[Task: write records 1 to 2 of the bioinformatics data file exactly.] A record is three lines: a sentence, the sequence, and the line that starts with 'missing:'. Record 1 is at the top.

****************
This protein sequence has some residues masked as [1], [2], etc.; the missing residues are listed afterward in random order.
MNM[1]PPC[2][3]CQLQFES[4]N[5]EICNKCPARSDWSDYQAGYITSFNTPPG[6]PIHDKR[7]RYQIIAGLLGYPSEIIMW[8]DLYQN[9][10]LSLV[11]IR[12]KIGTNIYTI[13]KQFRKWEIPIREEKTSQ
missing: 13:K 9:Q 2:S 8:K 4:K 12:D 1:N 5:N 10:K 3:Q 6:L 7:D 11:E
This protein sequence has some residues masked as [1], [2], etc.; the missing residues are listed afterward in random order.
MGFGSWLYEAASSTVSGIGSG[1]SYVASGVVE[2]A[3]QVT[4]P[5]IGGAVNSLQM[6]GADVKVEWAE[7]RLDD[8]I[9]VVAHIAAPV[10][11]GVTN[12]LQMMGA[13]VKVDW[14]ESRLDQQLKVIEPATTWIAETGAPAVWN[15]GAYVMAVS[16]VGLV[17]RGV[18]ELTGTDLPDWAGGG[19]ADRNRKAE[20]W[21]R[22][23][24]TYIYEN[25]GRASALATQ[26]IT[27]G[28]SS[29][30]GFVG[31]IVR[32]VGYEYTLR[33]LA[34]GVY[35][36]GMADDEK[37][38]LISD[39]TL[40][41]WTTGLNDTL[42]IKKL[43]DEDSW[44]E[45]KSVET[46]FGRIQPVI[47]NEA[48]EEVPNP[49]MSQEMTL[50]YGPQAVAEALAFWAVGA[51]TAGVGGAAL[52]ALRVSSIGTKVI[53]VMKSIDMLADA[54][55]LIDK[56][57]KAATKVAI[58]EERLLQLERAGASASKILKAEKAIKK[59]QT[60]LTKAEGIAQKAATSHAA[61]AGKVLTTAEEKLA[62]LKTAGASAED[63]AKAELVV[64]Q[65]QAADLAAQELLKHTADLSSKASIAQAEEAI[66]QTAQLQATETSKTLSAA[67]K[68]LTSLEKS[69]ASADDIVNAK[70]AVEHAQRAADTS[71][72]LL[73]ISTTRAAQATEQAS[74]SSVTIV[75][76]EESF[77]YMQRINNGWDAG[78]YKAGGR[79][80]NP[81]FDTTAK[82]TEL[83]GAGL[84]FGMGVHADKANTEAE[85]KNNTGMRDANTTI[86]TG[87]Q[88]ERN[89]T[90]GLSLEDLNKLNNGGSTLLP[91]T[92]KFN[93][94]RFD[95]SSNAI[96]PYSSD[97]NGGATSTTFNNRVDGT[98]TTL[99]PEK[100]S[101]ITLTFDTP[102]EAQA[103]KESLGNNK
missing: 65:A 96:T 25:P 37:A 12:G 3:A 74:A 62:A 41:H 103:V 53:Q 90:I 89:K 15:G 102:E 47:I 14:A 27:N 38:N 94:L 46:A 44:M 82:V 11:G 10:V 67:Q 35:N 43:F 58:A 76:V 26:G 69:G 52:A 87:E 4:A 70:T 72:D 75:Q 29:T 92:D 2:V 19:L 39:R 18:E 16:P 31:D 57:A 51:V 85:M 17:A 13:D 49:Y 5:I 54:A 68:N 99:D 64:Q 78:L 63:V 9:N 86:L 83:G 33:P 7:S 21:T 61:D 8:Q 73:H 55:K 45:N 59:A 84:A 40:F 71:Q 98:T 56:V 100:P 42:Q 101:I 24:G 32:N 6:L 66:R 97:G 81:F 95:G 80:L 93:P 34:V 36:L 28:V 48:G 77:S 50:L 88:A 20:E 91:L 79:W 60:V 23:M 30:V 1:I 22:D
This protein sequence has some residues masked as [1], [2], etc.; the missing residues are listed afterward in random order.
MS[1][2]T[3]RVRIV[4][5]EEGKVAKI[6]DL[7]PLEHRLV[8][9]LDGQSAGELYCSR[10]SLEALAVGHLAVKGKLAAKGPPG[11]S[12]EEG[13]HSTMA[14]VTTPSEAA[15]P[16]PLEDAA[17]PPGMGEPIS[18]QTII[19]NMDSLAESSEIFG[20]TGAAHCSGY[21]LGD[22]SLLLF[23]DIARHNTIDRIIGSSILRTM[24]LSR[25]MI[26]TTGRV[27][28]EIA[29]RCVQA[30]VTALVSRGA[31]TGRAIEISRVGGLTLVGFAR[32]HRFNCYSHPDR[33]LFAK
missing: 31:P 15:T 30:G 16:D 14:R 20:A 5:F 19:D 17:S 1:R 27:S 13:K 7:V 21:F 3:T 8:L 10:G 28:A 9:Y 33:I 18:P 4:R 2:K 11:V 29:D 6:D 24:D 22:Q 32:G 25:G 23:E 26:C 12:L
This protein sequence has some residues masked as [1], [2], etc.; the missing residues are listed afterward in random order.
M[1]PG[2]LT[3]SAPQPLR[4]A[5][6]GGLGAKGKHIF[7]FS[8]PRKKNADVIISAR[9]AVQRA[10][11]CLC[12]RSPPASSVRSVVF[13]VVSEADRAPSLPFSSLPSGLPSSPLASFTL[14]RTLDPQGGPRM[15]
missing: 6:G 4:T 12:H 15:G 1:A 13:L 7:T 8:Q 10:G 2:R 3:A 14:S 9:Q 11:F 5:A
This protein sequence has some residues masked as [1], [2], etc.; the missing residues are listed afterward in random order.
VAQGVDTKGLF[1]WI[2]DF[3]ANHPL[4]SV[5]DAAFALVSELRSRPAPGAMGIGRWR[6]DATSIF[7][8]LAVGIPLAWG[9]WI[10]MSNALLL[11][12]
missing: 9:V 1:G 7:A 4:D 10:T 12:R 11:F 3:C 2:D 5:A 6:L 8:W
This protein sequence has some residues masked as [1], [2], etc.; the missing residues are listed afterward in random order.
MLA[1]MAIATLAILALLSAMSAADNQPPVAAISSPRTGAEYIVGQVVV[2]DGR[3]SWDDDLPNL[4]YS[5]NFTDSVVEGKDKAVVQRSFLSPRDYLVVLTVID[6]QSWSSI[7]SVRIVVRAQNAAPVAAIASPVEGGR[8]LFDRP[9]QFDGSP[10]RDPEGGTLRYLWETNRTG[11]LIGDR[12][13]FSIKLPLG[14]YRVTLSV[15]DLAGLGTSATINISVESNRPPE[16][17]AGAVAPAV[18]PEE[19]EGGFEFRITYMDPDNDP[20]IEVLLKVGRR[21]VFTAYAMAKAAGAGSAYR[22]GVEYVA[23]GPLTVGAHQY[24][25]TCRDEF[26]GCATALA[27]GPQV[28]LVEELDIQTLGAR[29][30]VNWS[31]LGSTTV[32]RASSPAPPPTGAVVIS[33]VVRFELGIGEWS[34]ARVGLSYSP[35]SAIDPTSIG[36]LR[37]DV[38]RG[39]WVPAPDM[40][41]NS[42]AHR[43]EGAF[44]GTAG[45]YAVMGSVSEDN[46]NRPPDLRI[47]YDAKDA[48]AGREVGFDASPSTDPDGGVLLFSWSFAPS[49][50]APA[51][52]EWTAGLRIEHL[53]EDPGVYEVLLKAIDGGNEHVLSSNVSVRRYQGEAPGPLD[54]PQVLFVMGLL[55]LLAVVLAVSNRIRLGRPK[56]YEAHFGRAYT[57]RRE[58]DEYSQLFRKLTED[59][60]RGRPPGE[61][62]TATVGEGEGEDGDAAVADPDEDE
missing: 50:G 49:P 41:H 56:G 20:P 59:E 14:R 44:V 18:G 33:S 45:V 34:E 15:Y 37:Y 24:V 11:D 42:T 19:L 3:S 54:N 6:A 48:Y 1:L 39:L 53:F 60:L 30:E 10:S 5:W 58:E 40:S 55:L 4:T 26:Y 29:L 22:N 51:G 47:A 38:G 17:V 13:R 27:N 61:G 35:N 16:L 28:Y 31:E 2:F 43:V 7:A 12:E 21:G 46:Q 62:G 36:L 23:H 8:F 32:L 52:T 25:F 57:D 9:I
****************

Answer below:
This protein sequence has some residues masked as [1], [2], etc.; the missing residues are listed afterward in random order.
MNM[1]PPC[2][3]CQLQFES[4]N[5]EICNKCPARSDWSDYQAGYITSFNTPPG[6]PIHDKR[7]RYQIIAGLLGYPSEIIMW[8]DLYQN[9][10]LSLV[11]IR[12]KIGTNIYTI[13]KQFRKWEIPIREEKTSQ
missing: 13:K 9:Q 2:S 8:K 4:K 12:D 1:N 5:N 10:K 3:Q 6:L 7:D 11:E
This protein sequence has some residues masked as [1], [2], etc.; the missing residues are listed afterward in random order.
MGFGSWLYEAASSTVSGIGSG[1]SYVASGVVE[2]A[3]QVT[4]P[5]IGGAVNSLQM[6]GADVKVEWAE[7]RLDD[8]I[9]VVAHIAAPV[10][11]GVTN[12]LQMMGA[13]VKVDW[14]ESRLDQQLKVIEPATTWIAETGAPAVWN[15]GAYVMAVS[16]VGLV[17]RGV[18]ELTGTDLPDWAGGG[19]ADRNRKAE[20]W[21]R[22][23][24]TYIYEN[25]GRASALATQ[26]IT[27]G[28]SS[29][30]GFVG[31]IVR[32]VGYEYTLR[33]LA[34]GVY[35][36]GMADDEK[37][38]LISD[39]TL[40][41]WTTGLNDTL[42]IKKL[43]DEDSW[44]E[45]KSVET[46]FGRIQPVI[47]NEA[48]EEVPNP[49]MSQEMTL[50]YGPQAVAEALAFWAVGA[51]TAGVGGAAL[52]ALRVSSIGTKVI[53]VMKSIDMLADA[54][55]LIDK[56][57]KAATKVAI[58]EERLLQLERAGASASKILKAEKAIKK[59]QT[60]LTKAEGIAQKAATSHAA[61]AGKVLTTAEEKLA[62]LKTAGASAED[63]AKAELVV[64]Q[65]QAADLAAQELLKHTADLSSKASIAQAEEAI[66]QTAQLQATETSKTLSAA[67]K[68]LTSLEKS[69]ASADDIVNAK[70]AVEHAQRAADTS[71][72]LL[73]ISTTRAAQATEQAS[74]SSVTIV[75][76]EESF[77]YMQRINNGWDAG[78]YKAGGR[79][80]NP[81]FDTTAK[82]TEL[83]GAGL[84]FGMGVHADKANTEAE[85]KNNTGMRDANTTI[86]TG[87]Q[88]ERN[89]T[90]GLSLEDLNKLNNGGSTLLP[91]T[92]KFN[93][94]RFD[95]SSNAI[96]PYSSD[97]NGGATSTTFNNRVDGT[98]TTL[99]PEK[100]S[101]ITLTFDTP[102]EAQA[103]KESLGNNK
missing: 65:A 96:T 25:P 37:A 12:G 3:A 74:A 62:A 41:H 103:V 53:Q 90:I 89:K 15:G 102:E 47:I 14:A 27:N 38:N 94:L 46:A 44:M 82:V 11:G 10:V 67:Q 35:N 43:F 58:A 76:V 26:G 69:G 52:A 87:E 4:A 70:T 72:D 75:Q 29:T 92:D 2:V 19:L 39:R 18:E 16:P 31:D 57:A 51:V 85:M 17:A 13:D 49:Y 5:I 54:A 68:N 99:D 64:Q 78:L 63:V 9:N 86:L 83:G 33:P 7:S 21:T 61:D 8:Q 73:H 55:K 45:N 59:A 84:A 40:F 71:Q 98:T 56:V 100:P 42:Q 101:I 24:G 32:N 6:L 66:R 97:G 81:F 95:G 80:L 93:P 34:V 36:L 28:V 48:G 77:S 50:L 88:A 20:E 91:L 79:W 60:V 23:M 30:V 1:I 22:D